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Businesses

+ - Pandora Shares Artist Payment Figures->

Submitted by Anonymous Coward
An anonymous reader writes "Today in a blog post, Pandora has shared some details of the fees they pay to musical artists for playing songs over their music streaming service. Over 2,000 different artists pull in $10,000 or more in the next year, and 800 will get paid over $50,000. They provided a few specific examples as well. Grupo Bryndis, who has a sales rank on Amazon of 183,187, is on track to receive $114,192. A few earners are getting over $1 million annually, such as Coldplay and Adele. 'Drake and Lil Wayne are fast approaching a $3 million annual rate each.' The post segues into a broader point about the age of internet radio: 'It's hard to look at these numbers and not see that internet radio presents an incredible opportunity to build a better future for artists. Not only is it bringing tens of millions of listeners back to music, across hundreds of genres, but it is also enabling musicians to earn a living. It's also hard to look at these numbers, knowing Pandora accounts for just 6.5% of radio listening in the U.S., and not come away thinking something is wrong. ... Congress must stop the discrimination against internet radio and allow it to operate on a level playing field, under the same rules as other forms of digital radio.'"
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Businesses

+ - Mysterious Algorithm Was 4% of Trading Activity Last Week-> 1

Submitted by
concealment
concealment writes "A single mysterious computer program that placed orders — and then subsequently canceled them — made up 4 percent of all quote traffic in the U.S. stock market last week, according to the top tracker of high-frequency trading activity. The motive of the algorithm is still unclear.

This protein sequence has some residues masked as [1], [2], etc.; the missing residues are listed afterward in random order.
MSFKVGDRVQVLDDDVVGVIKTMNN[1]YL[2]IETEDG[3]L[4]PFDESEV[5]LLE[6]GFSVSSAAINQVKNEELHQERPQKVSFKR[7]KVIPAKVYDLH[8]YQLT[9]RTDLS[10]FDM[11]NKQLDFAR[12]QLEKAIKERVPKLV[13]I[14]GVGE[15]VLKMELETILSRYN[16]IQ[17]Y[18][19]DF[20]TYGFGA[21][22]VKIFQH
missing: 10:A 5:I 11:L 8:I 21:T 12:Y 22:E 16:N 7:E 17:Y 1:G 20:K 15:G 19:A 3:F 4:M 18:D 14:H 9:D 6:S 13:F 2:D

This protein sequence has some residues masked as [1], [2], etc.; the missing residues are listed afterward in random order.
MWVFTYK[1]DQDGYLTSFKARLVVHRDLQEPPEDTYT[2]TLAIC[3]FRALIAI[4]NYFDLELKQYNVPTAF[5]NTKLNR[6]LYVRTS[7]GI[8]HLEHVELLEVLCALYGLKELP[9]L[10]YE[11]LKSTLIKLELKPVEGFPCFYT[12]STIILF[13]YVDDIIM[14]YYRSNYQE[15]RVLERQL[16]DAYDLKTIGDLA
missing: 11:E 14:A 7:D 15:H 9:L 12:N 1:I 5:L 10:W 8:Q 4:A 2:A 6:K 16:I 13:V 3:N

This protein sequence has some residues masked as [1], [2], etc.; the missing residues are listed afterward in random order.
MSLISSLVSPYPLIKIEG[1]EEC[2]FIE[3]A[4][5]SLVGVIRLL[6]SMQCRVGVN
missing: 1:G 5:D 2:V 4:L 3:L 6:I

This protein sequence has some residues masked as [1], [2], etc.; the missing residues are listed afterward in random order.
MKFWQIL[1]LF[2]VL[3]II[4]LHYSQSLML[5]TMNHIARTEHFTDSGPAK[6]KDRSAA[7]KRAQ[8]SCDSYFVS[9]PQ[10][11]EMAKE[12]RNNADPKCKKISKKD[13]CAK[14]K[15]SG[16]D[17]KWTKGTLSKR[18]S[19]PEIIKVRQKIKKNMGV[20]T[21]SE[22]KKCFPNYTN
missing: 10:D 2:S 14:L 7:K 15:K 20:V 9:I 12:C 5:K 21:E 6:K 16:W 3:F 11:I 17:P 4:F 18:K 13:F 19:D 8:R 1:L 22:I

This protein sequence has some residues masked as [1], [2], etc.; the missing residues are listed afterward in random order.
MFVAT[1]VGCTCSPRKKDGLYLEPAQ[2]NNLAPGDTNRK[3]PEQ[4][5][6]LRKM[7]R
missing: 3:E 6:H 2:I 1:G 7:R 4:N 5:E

The program placed orders in 25-millisecond bursts involving about 500 stocks, according to Nanex, a market data firm. The algorithm never executed a single trade, and it abruptly ended at about 10:30 a.m. ET Friday."

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Graphics

+ - Free program makes computer graphics more realistic->

Submitted by wazlaf
wazlaf (681158) writes "Computer-generated images can be a little more realistic — and a lot cheaper to make — with an open-source rendering program created by Cornell graduate student Wenzel Jakob. A major new version of Mitsuba was just released. "What really is new is that Mitsuba implements a group of rendering algorithms that traditionally have been horribly complicated," Jakob said. Together with improvements developed at Cornell University, these can simulate the complex behavior of light traveling through glossy materials such as brushed metal or glass."
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+ - Major redesign of the Mitsuba renderer goes public

Submitted by wazlaf
wazlaf (681158) writes "After a two years of internal development and a whopping 5MB source code diff, a completely redesigned version of the Mitsuba renderer was just released to the public.

Mitsuba is a modular physically-based rendering engine which features an interactive preview and many state-of-the art rendering algorithms that can be tweaked and combined in endless ways. One of the highlights of this release is that it includes the first openly available implementation of the original Metropolis Light Transport algorithm that works correctly. The release announcement contains a full listing of all new features. Example scenes, the source, and binaries for all major platforms are provided on the download page."

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